It's Expensive!

What flashbacks do you have when you think about your most miserable job ever? There was an NCIS episode where Abby and McGee go back and forth with one another sharing their worst jobs before joining Team Gibbs. It started out with the boring ones and rapidly morphed into the most disgusting ones - but that’s not what I want you to consider right now. I want you to think about that job where you just felt empty; one where you were all but sick to your stomach when the weekend was almost over.

Are you picturing it? Before I completely ruin your day, let’s think about WHY that particular job was so stinking miserable… Was it boring? Was it disgusting? Was the hardest work you’ve ever done? Maybe, but I’m guessing something else was driving the misery factor even higher!

For me, it certainly was one of the most physical jobs I ever had - but that wasn’t the part that sucked the most. It was a combination of slapping up a building with no real sense of pride in the finished product, a group of coworkers that didn’t come close to resembling a cohesive team, and a supervisor that was one of the most intolerable humans I’ve ever been around. Add those things to the physical demands that come with construction, plus the $8 per hour wage, and I think I could make a solid case for it actually costing me money to show up!

But those aren’t the only reasons I think being miserable at work is expensive…

If you’ve hung with me through the process of digging into Why Employee Engagement is Important, Onboarding That Gets Results, or The importance of Organizational Culture, you know that each of those things have a direct, tangible impact on a company’s overall profitability. And while I truly believe we can have an immediate impact on each of those things regardless of where our position falls in the org chart, there are indeed times where our impact only goes so far. That said, we can still play a key role in whether or not the folks on our teams - the ones who work with us the closest - have that sick feeling in their stomachs on Sunday evening or look forward to picking up where they left off the previous week!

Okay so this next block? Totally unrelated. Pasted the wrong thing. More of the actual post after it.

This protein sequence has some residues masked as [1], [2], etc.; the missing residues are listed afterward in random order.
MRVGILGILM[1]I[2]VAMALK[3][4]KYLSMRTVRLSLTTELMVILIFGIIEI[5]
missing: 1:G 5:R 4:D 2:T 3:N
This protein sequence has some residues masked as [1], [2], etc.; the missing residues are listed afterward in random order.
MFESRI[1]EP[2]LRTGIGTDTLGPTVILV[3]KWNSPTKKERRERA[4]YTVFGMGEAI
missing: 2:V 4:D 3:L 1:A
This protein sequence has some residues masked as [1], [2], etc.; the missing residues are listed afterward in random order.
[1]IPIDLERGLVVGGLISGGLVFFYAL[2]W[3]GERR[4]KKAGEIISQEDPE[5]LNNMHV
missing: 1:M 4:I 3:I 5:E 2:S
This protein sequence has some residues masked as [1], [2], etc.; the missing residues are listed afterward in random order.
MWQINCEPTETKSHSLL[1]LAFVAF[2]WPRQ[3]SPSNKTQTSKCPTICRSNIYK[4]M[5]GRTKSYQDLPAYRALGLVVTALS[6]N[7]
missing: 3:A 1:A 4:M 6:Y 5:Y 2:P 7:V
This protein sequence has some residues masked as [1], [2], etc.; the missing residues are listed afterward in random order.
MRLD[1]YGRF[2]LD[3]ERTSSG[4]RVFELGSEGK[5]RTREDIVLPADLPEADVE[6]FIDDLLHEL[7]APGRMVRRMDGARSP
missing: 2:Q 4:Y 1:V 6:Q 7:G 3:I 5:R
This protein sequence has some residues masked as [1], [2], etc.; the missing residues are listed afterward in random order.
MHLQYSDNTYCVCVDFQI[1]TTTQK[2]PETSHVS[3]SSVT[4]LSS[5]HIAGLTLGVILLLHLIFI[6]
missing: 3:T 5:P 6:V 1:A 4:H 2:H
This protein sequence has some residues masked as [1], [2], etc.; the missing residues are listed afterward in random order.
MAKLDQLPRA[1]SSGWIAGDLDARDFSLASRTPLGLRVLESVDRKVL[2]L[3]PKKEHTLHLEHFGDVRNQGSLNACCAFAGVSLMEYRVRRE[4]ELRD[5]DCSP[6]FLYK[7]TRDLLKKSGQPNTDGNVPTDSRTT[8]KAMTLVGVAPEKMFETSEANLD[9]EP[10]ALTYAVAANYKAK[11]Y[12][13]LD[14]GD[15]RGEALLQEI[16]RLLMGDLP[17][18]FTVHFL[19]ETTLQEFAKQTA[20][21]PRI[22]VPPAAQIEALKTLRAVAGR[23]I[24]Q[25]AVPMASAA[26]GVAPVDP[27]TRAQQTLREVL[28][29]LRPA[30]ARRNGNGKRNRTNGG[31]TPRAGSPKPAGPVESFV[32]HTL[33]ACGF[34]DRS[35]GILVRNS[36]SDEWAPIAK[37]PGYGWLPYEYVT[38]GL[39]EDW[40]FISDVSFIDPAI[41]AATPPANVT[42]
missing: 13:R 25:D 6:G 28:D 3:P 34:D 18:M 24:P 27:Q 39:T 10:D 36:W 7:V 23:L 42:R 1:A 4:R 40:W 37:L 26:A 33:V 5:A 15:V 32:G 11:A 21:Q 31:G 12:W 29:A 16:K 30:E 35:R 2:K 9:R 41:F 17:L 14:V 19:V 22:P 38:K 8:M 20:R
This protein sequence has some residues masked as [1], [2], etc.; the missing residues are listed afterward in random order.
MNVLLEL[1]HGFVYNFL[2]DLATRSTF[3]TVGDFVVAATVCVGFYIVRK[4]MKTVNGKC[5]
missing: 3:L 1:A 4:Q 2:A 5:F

Don’t tune me out! I haven’t completely lost my mind… Moving forward here, we’ll work through some things we can each work to avoid as well as some simple steps we can take action on right away to begin building an environment that doesn’t make our team members wanna throw up! And just maybe we’ll eliminate the cost of misery in the process…

I Didn’t Swear at Them, Shouldn’t That Be Enough?

I just referenced how terrible it was to work for one of the most miserable human beings I’ve ever been around. Just in case you think I may have been embellishing it, you’re welcome to reach out to Cindy and ask for the rest of the story that I shared with her recently… If anything, I minimized how little respect everyone working there had for him - and how demoralizing his management style really was.

To give you just a bit more perspective for what I saw and experienced in the year I worked for him, picture Lord Farquad from the Shrek movies (the supervisor was a little fellow) but add in a foul mouth, a temper, and the propensity to bully whoever he deemed to be an easy target. In that crew of six or seven guys, about half had been there since rocks were soft. Those were the supervisor's buddies who did side jobs with him on some weekends (because that wasn’t a conflict of interest at all) and played golf with him on the other weekends. The rest of us were either fresh out of school or relatively new to the trade, and that’s who caught his wrath!

Over time, he singled out the younger or less experienced crew members to be his whipping post until they finally left. I watched it happen with three or four others before he set his sights on me. I’ll spare you the details because I’m not necessarily proud of how I responded to him on any given day, but I’m certain anyone watching it go on didn’t blame me.